Okta Passkey Management: A New Feature Flag
Apple recently announced support for Multi Device FIDO credentials - also called passkeys. Passkeys allow users a passwordless login to all of their iOS and macOS devices. Passkeys provide a better user experience across websites and apps, and enhance security by virtue of being a standards-based technology that–unlike passwords–is resistant to phishing.They address two major pain points and simplify them from an end user standpoint - account registration and login. However, they can also introduce security risks for organisations that rely on device-bound credentials. This post broadly covers how and why authentication mechanisms have evolved to where they are today, how passkeys work, what kinds of security issues some organisations might face with the introduction of passkeys, and how Okta can help address these issues.
The evolution of authentication mechanisms
Organisations have historically relied on passwords–shared secrets for authentication. To combat credential-related attacks and improve authentication security, organisations started employing multi-factor authentication–authentication using a combination of factors instead of just one. You’ve probably experienced this in the form of an SMS based one-time Password (OTP) that you were asked to enter after entering your password, or a code you entered using an authenticator app.
These methods, while improving security, can severely affect user productivity and are not phishing resistant. Additionally, many MFA authentication mechanisms still rely on a password as one of the authentication factors, which still creates a security vulnerability.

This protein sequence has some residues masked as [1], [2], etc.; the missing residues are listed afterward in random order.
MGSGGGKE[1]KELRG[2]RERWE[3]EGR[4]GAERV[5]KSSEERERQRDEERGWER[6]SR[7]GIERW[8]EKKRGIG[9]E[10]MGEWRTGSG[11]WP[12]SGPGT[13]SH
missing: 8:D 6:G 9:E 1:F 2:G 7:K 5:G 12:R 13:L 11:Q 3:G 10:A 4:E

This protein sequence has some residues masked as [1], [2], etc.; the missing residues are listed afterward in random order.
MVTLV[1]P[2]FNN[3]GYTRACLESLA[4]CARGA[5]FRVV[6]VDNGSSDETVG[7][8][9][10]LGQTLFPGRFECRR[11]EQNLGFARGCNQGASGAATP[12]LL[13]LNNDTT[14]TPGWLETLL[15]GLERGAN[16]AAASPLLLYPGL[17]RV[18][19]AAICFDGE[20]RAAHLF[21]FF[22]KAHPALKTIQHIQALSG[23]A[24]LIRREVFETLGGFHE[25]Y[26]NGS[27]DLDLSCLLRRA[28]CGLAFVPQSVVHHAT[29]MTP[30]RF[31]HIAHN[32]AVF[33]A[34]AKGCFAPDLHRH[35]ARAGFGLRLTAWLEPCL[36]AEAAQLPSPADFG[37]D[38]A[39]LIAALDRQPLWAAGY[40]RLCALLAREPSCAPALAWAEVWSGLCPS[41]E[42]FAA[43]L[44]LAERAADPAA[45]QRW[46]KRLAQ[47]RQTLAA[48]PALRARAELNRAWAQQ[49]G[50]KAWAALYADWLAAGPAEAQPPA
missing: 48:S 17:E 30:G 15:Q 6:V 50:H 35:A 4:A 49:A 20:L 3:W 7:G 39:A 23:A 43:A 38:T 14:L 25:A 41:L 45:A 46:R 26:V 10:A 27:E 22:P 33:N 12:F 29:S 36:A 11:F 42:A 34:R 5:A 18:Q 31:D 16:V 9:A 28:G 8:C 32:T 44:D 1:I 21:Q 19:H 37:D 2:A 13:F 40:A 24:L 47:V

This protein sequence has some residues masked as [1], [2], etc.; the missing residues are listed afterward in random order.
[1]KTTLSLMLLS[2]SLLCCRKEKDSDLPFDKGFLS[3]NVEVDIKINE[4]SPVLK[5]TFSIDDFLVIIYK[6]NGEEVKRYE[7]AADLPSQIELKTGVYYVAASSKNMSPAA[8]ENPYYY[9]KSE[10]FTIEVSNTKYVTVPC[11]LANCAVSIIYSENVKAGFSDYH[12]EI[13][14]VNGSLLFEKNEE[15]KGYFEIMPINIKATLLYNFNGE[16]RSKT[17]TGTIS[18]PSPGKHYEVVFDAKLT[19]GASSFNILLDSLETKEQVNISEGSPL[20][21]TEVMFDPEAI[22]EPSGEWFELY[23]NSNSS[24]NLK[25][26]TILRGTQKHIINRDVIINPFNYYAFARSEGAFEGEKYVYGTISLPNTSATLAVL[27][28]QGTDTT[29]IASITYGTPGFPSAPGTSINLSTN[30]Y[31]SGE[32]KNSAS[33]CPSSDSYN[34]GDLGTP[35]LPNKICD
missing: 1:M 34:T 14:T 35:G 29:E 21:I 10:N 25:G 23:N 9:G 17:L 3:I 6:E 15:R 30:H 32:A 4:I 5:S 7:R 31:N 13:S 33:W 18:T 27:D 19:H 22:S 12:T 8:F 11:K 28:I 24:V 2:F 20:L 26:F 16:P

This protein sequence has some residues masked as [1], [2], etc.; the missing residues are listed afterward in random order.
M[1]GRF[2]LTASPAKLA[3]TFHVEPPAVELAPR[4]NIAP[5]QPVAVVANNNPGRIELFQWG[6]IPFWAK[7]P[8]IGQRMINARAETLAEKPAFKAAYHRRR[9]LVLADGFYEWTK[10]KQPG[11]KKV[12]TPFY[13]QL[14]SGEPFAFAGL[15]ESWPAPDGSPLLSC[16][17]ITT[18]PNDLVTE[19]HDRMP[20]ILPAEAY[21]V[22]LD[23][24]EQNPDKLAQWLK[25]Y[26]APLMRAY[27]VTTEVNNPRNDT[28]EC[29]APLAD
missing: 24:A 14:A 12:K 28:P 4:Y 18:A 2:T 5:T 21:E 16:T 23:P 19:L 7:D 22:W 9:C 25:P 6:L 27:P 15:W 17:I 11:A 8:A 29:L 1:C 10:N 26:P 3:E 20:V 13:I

The recent phishing attacks on Uber, Twilio, and Cloudflare show that as authentication mechanisms have evolved, so have the attack methods. A new and worrying trend is the rise of one time password interception bots along with OTP interception services for sale on the dark web, which specifically aim to intercept TOTPs and use them along with the password in real time, for account takeovers.
To address over-reliance on passwords and other such issues, the Fast Identity Online (FIDO Alliance), an open industry association formed to help improve authentication security and reduce the world’s over-reliance on passwords, began publishing a set of specifications for passwordless and phishing-resistant authentication.
Today, most major browsers have implemented or are implementing the finalised WebAuthn specification, for the first time making a standardised, web-integrated, phishing-resistant authentication mechanism broadly available to relying parties and their users–without the need for special reader hardware, or driver installation.
Impact on 2FA and barriers to adoption
In theory, FIDO-based solutions can drastically increase the security of consumer two-factor authentication by providing phishing resistance, regardless of whether those use cases care about hardware-based sign-in credentials or not. But two major problems have obstructed adoption:
- Recovery issues: Credentials managed by those platform authenticators (authenticators built into devices that the user already owned) are lost when the user replaces or loses the device. Because of this, the user can’t rely on platform authenticators when signing into a mission-critical application for the first time from a brand new device). There is no alternative to having to re-enrol each new device, no easy way to recover from lost or stolen devices.
- Reliance on hardware than can be easily lost or stolen: To ensure phishing resistance, users need to carry around a secure hardware key that can be used as a roaming authenticator–a cross-platform authenticator that can be used to authenticate across multiple devices and is specifically designed to be mobile.
WebAuthn–the enabler for passkeys and passwordless authentication
WebAuthn is a crucial enabler for secure, passwordless authentication. It stands for Web Authentication API and is a specification written by the W3C and FIDO, with the participation of Google, Mozilla, Microsoft, Yubico, and others. WebAuthn allows servers to register and authenticate users using public key cryptography instead of a password. It allows for web applications to simplify and secure user authentication by using registered devices (phones, laptops, etc) as authentication factors. You can read more about how WebAuthn works and best practices recommended by Okta in a handy guide here: How WebAuthn Works.
Multi-device FIDO Credentials (passkeys) and passwordless authentication